I might not completely understand that, but I accept it. However, if you do wish you had the desire to travel, then wait for that spark to get ignited and your time will surely come soon enough to do all the ‘crazy’ stuff.

…it’s not the right time

This excuse is maybe the one that gets me feeling the most uneasy when I hear it. All we have is now, this moment. Even if right now is not the ideal time, you can start planning ahead or make that future booking so you get the ball rolling. You’ll have time to adjust to the thought and to grow into this whole traveling idea. That way you are getting yourself some extra time. But what I really can’t understand are words like: ‘I am too young / too old / too ___ (insert your choice of a silly excuse)’. For me, that’s the biggest BS and I don’t really have anything else to say but: ‘Snap out of it.’

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…I am afraid

True, traveling is often associated with a slight anxiety. It happens to everyone. Traveling does put you out of your comfort zone a bit, so it’s even easier to find those reasons and excuses for not traveling at all.

However, the practice quickly makes you an expert. Once you get comfortable dealing with all the aspects of traveling like bookings, accommodation, activities and other itineraries, you can ease into the enjoyment and even start turning all the anxiety towards the anticipation. It’s also good to be honest with yourself and get clear what aspect of traveling scares you in the first place. Once you have an image of all the things that make you feel uncomfortable, you can start looking for solutions and steps to eliminate those aspects one by one. You can get prepared and educated, do a research, be cautious and travel smart. But that is as much as anyone can possibly do.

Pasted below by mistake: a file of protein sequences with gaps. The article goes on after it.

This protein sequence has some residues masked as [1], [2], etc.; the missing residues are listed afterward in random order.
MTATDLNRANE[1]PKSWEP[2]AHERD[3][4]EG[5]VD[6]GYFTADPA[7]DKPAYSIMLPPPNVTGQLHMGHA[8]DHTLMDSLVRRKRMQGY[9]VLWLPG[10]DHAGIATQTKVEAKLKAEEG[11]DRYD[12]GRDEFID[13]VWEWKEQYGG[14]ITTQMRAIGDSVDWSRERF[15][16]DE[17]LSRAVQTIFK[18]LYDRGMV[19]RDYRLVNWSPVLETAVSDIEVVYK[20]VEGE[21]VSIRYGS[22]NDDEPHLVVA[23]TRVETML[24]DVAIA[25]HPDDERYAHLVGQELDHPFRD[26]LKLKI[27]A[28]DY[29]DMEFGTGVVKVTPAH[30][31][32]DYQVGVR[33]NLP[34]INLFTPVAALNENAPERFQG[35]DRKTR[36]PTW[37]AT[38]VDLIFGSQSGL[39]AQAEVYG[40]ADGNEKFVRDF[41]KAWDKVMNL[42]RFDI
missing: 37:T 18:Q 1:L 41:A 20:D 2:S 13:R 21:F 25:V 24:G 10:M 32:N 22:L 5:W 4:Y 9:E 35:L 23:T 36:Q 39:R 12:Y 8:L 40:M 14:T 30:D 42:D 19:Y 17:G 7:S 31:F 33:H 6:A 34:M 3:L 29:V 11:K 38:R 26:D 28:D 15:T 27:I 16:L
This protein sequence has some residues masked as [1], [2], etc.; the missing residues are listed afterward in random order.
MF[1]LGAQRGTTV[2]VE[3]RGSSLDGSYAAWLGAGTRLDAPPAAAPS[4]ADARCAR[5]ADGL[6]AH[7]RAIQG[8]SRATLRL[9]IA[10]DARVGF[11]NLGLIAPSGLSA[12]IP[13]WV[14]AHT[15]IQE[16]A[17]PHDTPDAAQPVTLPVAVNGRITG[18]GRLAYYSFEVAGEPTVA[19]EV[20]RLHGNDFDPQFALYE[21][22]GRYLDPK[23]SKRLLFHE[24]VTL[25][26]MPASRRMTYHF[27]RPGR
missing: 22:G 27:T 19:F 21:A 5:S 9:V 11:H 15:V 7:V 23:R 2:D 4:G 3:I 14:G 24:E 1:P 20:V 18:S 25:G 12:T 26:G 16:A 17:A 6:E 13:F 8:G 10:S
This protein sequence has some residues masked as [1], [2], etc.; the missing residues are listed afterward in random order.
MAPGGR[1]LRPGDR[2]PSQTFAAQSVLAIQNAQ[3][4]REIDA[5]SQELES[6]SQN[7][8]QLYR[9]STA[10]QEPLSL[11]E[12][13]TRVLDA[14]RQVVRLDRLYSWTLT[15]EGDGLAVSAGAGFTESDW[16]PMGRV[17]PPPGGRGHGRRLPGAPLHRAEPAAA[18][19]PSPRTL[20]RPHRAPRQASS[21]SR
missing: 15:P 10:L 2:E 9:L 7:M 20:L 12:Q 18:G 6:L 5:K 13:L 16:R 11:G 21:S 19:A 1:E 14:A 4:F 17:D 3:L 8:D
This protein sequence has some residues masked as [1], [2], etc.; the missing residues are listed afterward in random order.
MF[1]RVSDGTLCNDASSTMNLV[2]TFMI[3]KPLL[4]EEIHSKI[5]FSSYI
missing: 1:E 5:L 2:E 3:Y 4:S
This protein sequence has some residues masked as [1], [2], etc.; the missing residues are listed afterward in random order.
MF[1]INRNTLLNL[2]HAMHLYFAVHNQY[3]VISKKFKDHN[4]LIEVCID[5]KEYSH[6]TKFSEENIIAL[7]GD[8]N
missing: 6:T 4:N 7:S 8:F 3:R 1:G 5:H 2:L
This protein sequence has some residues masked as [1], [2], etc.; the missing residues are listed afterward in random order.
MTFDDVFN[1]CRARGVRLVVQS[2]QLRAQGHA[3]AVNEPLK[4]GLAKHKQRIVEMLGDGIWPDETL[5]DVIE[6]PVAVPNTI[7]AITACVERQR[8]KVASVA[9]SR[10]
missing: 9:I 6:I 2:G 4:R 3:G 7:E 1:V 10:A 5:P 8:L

If planning every single detail of your trip is something that puts your mind at ease and gives you a sense of control, then certainly do it. I guarantee that once the traveling starts to happen, you’ll find yourself relaxed as, enjoying the new landscapes, cities, places, people, and culture. I always give myself 1-2 days, and that’s all anyone usually needs to really start enjoying. Don’t let the fear stop you on your journey because you are capable of so much more than you think.

There is really no reason not to travel, not even the lack of time or money. Starting with the tour in your backyard, going out into nature, searching for those near inspirational landscapes, is often all it takes for memorable experiences and journeys. Beauty is here, wherever you are. These spots can strike you even more just because you find them unexpectedly and out of the blue. It’s really not about how far you’ve traveled or what places you’ve seen, but about the willingness and general curiosity about life and the explorer part of your being that you allow to be brought out. Travel always finds you when you really want to pursue it.